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The Backlash Against Ai Weiwei

Ai Weiwei, “White House” (1999) (image via artnet.com)

Chinese artist Ai Weiwei is still missing after his arrest over a week ago, so the story now turns around how the arrest is being discussed in international dialogue. US, German and French officials have called for Ai’s release, but others, including one German museum director and a segment of Chinese netizens, publicly disagree with Ai Weiwei’s personal political methods.

According to the European Sign and Sight, Martin Roth is a “mandarin of the German art scene and the head of the Staatliche Kunstsammlungen Dresden,” the same museum that helped to organize the now-contested The Art of the Enlightenment exhibition in Beijing’s newly-renovated National Museum (the German government has called for the removal of loans and closing of the exhibition following Ai’s arrest). Yet Roth doesn’t agree — he considers Ai simply an obnoxious agitator in an art scene full of whiners.

In the weekly German newspaper Zeit, Roth is quoted as saying that Ai Weiwei “is so popular [with the Western press] because he is constantly pounding on the table.” “There are hundreds of artists like him, but no one talks about them, because they are not pop stars.” In fact, the German art scene has been particularly supportive of Ai, staging some of his largest exhibitions. Ai was even in the process of building a studio in Berlin before the arrest. Whether Roth’s attitude is just a hatred of contemporary art, a hatred of Chinese contemporary art, or the simply misguided thought that Ai deserved to be arrested, the comments are unexpected for any art world figure.

Martin Roth (image via signandsight.com)

Sign and Sight argues that Roth’s comments endorse “a system of injustice and violence. Martin Roth has repudiated the world of German culture. He owes an apology. It is his duty to support the cause of Ai Weiwei.” It’s strong language and I mostly agree, but what bothers me with Roth’s quote is the derision of his tone, not quite the statement he makes: it’s true that many other artists are speaking out against the government, but they don’t get media play in the West because they’re not high profile or successful enough.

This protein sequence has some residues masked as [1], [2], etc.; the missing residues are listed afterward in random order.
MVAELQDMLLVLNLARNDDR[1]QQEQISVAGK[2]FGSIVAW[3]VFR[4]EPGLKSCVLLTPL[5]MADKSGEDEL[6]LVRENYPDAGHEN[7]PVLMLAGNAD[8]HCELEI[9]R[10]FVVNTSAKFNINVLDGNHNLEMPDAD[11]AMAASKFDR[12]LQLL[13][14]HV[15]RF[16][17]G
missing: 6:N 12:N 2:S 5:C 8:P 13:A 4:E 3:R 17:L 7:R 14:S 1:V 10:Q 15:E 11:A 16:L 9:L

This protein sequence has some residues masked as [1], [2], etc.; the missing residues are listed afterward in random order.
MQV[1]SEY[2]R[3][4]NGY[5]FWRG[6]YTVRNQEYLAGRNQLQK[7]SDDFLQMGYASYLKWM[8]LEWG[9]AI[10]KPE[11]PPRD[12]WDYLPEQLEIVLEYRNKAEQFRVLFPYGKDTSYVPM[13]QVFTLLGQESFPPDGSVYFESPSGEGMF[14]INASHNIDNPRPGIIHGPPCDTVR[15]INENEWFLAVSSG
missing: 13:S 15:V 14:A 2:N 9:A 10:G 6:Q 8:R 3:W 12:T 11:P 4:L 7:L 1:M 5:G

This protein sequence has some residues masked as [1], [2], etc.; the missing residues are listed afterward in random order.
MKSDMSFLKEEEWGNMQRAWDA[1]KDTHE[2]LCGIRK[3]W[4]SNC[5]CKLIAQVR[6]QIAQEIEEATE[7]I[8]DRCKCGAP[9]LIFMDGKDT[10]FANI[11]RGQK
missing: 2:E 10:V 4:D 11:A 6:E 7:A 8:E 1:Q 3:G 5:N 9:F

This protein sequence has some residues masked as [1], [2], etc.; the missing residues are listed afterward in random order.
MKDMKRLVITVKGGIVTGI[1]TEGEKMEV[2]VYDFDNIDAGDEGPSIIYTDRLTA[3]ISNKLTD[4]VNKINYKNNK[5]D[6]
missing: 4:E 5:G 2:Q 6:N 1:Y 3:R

Even while Ai is enjoying strong support from within the Chinese art world, there are those that believe Ai is getting what he was asking for, if not what he deserved. Ai’s outspoken critiques of the Chinese government and his international visibility and celebrity in doing so has drawn criticism to the artist for being too much of a provocateur and an ineffective activist. In a response to New Yorker China correspondent Evan Osnos’s “Why Ai Weiwei Matters,” China blog China You Ren writes,

Many of us who (mildly) oppose all this Ai Weiwei fad don’t do so on the grounds of irrelevance, but for other more important reasons.  In particular, we fear that the disproportionate focus of Western media on characters like Nobel-winner Liu XB [detained writer Liu Xiaobo] or Ai [Weiwei] is counterproductive, and it can undermine the democratic dissidence in China.

The article argues that both Ai and Liu Xiaobo are extreme radicals, not representative of the majority of the Chinese people’s desire for pragmatism and slow, independent change. Ai and Liu are too Western-leaning for the nationalistic author of the post, and their artistic practices and political commentary too iconoclastic:

More crucially, both share a taste for expressing their views or creating “art” by means of destroying  the things that are dearest to all Chinese who love their country, communist or otherwise:  their history, their culture, their wounds of the colonial period … Neither of them should be arrested for their ideas. But this doesn’t qualify them as political models either.

Ai has lately been the target of a character assassination attempt similar in tone by state propaganda mouthpiece Global Times. Articles accuse Ai of plagiarizing ideas for artwork and being out of touch with the Chinese people, an irrelevant egomaniac and criminal. The claims in the China You Ren post and government propaganda are by no means true, but it’s important to remember that there’s another side to international perception of Ai that we should be keeping in mind as we wait for news from the Chinese government.

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